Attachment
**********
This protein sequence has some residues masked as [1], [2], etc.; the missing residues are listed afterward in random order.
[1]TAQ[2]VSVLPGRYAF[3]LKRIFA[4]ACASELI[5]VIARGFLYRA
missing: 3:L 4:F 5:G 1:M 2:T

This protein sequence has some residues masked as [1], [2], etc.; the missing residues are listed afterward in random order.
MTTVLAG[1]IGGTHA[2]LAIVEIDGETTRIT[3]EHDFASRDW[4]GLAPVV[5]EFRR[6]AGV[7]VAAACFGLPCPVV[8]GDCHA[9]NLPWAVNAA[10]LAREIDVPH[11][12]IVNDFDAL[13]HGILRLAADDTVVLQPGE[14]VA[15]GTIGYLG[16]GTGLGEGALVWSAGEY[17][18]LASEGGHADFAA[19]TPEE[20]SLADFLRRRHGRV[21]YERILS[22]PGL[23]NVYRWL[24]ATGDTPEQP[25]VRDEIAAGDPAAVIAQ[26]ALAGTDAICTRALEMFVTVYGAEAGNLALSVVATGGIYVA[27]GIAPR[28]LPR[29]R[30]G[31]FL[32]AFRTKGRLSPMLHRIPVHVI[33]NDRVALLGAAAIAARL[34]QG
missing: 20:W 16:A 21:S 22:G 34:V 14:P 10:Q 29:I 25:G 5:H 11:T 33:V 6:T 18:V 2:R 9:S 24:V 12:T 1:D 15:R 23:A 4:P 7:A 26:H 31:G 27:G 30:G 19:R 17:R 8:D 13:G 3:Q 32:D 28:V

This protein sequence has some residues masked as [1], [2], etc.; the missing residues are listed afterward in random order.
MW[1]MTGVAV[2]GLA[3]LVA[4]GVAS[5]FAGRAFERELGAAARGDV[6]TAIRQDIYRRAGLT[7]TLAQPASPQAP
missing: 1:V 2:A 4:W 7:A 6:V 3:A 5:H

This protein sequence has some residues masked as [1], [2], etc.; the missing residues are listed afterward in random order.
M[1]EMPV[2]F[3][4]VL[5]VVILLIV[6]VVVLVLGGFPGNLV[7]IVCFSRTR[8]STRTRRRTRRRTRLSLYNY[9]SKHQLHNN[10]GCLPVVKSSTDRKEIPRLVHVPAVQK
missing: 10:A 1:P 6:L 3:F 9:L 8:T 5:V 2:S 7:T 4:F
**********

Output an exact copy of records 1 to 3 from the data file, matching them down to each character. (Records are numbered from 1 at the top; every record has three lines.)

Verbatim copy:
This protein sequence has some residues masked as [1], [2], etc.; the missing residues are listed afterward in random order.
[1]TAQ[2]VSVLPGRYAF[3]LKRIFA[4]ACASELI[5]VIARGFLYRA
missing: 3:L 4:F 5:G 1:M 2:T

This protein sequence has some residues masked as [1], [2], etc.; the missing residues are listed afterward in random order.
MTTVLAG[1]IGGTHA[2]LAIVEIDGETTRIT[3]EHDFASRDW[4]GLAPVV[5]EFRR[6]AGV[7]VAAACFGLPCPVV[8]GDCHA[9]NLPWAVNAA[10]LAREIDVPH[11][12]IVNDFDAL[13]HGILRLAADDTVVLQPGE[14]VA[15]GTIGYLG[16]GTGLGEGALVWSAGEY[17][18]LASEGGHADFAA[19]TPEE[20]SLADFLRRRHGRV[21]YERILS[22]PGL[23]NVYRWL[24]ATGDTPEQP[25]VRDEIAAGDPAAVIAQ[26]ALAGTDAICTRALEMFVTVYGAEAGNLALSVVATGGIYVA[27]GIAPR[28]LPR[29]R[30]G[31]FL[32]AFRTKGRLSPMLHRIPVHVI[33]NDRVALLGAAAIAARL[34]QG
missing: 20:W 16:A 21:S 22:G 34:V 14:P 10:Q 29:I 25:G 5:H 11:T 33:V 6:T 18:V 2:R 9:S 24:V 12:T 1:D 15:R 23:A 4:P 7:A 26:H 31:G 27:G 30:G 19:R 17:R 8:D 13:G 3:Q 32:D 28:V

This protein sequence has some residues masked as [1], [2], etc.; the missing residues are listed afterward in random order.
MW[1]MTGVAV[2]GLA[3]LVA[4]GVAS[5]FAGRAFERELGAAARGDV[6]TAIRQDIYRRAGLT[7]TLAQPASPQAP
missing: 1:V 2:A 4:W 7:A 6:V 3:A 5:H